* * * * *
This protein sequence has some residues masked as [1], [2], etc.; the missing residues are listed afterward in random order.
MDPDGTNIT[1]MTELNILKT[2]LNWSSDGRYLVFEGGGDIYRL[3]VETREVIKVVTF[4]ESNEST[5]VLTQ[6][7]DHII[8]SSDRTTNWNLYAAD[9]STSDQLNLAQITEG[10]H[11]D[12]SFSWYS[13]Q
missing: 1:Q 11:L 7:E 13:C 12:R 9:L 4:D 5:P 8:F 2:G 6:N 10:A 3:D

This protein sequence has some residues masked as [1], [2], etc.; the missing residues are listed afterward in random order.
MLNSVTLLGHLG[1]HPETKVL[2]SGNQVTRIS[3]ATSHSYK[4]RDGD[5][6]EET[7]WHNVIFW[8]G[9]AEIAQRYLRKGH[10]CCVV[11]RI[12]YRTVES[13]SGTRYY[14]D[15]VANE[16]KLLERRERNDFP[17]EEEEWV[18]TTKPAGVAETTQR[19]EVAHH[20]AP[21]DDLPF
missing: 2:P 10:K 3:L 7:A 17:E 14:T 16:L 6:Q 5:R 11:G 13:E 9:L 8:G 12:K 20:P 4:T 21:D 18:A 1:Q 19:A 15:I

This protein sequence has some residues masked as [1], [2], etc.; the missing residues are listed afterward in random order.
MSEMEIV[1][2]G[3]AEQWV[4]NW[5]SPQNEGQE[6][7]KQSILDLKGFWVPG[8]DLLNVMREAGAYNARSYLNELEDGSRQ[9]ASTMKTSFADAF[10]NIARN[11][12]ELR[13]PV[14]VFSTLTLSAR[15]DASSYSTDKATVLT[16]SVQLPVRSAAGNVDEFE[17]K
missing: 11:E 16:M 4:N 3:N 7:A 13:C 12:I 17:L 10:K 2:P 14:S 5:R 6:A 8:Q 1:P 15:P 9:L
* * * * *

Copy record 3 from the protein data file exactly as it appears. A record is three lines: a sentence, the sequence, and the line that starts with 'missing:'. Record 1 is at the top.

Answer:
This protein sequence has some residues masked as [1], [2], etc.; the missing residues are listed afterward in random order.
MSEMEIV[1][2]G[3]AEQWV[4]NW[5]SPQNEGQE[6][7]KQSILDLKGFWVPG[8]DLLNVMREAGAYNARSYLNELEDGSRQ[9]ASTMKTSFADAF[10]NIARN[11][12]ELR[13]PV[14]VFSTLTLSAR[15]DASSYSTDKATVLT[16]SVQLPVRSAAGNVDEFE[17]K
missing: 11:E 16:M 4:N 3:N 7:A 13:C 12:I 17:L 10:K 2:P 14:S 5:R 6:A 8:Q 1:P 15:P 9:L